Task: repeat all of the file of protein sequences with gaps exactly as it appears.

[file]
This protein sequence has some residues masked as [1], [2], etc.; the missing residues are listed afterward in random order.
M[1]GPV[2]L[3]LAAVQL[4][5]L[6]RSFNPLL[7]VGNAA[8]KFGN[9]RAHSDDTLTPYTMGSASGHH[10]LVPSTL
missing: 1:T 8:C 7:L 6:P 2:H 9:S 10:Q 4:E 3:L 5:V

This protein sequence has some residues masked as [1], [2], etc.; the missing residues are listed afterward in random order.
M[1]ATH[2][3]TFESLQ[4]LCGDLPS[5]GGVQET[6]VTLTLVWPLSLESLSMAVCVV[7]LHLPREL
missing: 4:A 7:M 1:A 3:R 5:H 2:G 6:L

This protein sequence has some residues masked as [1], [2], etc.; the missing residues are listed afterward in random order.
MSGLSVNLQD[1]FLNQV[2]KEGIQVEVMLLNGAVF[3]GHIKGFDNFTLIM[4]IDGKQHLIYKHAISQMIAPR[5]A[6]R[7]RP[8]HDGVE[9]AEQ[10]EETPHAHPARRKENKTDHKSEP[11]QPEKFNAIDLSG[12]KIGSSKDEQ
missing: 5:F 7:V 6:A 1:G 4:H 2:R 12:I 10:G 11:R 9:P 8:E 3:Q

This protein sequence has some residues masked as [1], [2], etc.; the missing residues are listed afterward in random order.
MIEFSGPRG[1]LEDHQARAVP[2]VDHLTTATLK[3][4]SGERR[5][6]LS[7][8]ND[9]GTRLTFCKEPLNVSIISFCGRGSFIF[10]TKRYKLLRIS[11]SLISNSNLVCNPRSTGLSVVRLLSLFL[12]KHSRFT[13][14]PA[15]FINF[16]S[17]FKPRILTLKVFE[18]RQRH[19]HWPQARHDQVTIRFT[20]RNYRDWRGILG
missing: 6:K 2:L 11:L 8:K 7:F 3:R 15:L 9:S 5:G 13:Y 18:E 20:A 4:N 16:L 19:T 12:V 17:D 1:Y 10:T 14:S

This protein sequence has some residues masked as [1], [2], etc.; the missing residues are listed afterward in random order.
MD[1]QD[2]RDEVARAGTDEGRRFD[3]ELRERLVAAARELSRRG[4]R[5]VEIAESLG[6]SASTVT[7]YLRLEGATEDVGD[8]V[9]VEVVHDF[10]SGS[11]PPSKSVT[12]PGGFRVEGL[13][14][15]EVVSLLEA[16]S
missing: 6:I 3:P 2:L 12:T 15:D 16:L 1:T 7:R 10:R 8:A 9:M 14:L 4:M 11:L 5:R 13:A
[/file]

This protein sequence has some residues masked as [1], [2], etc.; the missing residues are listed afterward in random order.
M[1]GPV[2]L[3]LAAVQL[4][5]L[6]RSFNPLL[7]VGNAA[8]KFGN[9]RAHSDDTLTPYTMGSASGHH[10]LVPSTL
missing: 1:T 8:C 7:L 6:P 2:H 9:S 10:Q 4:E 3:L 5:V

This protein sequence has some residues masked as [1], [2], etc.; the missing residues are listed afterward in random order.
M[1]ATH[2][3]TFESLQ[4]LCGDLPS[5]GGVQET[6]VTLTLVWPLSLESLSMAVCVV[7]LHLPREL
missing: 4:A 7:M 1:A 3:R 5:H 2:G 6:L

This protein sequence has some residues masked as [1], [2], etc.; the missing residues are listed afterward in random order.
MSGLSVNLQD[1]FLNQV[2]KEGIQVEVMLLNGAVF[3]GHIKGFDNFTLIM[4]IDGKQHLIYKHAISQMIAPR[5]A[6]R[7]RP[8]HDGVE[9]AEQ[10]EETPHAHPARRKENKTDHKSEP[11]QPEKFNAIDLSG[12]KIGSSKDEQ
missing: 5:F 7:V 6:A 1:G 4:H 2:R 12:I 10:G 11:R 9:P 8:E 3:Q

This protein sequence has some residues masked as [1], [2], etc.; the missing residues are listed afterward in random order.
MIEFSGPRG[1]LEDHQARAVP[2]VDHLTTATLK[3][4]SGERR[5][6]LS[7][8]ND[9]GTRLTFCKEPLNVSIISFCGRGSFIF[10]TKRYKLLRIS[11]SLISNSNLVCNPRSTGLSVVRLLSLFL[12]KHSRFT[13][14]PA[15]FINF[16]S[17]FKPRILTLKVFE[18]RQRH[19]HWPQARHDQVTIRFT[20]RNYRDWRGILG
missing: 6:K 2:L 11:L 8:K 7:F 3:R 15:L 9:S 5:G 13:Y 18:E 20:A 4:N 16:L 19:T 12:V 17:D 1:Y 10:T 14:S

This protein sequence has some residues masked as [1], [2], etc.; the missing residues are listed afterward in random order.
MD[1]QD[2]RDEVARAGTDEGRRFD[3]ELRERLVAAARELSRRG[4]R[5]VEIAESLG[6]SASTVT[7]YLRLEGATEDVGD[8]V[9]VEVVHDF[10]SGS[11]PPSKSVT[12]PGGFRVEGL[13][14][15]EVVSLLEA[16]S
missing: 6:I 3:P 2:L 12:T 15:D 16:L 1:T 7:R 10:R 8:A 9:M 14:L 4:M 11:L 5:R 13:A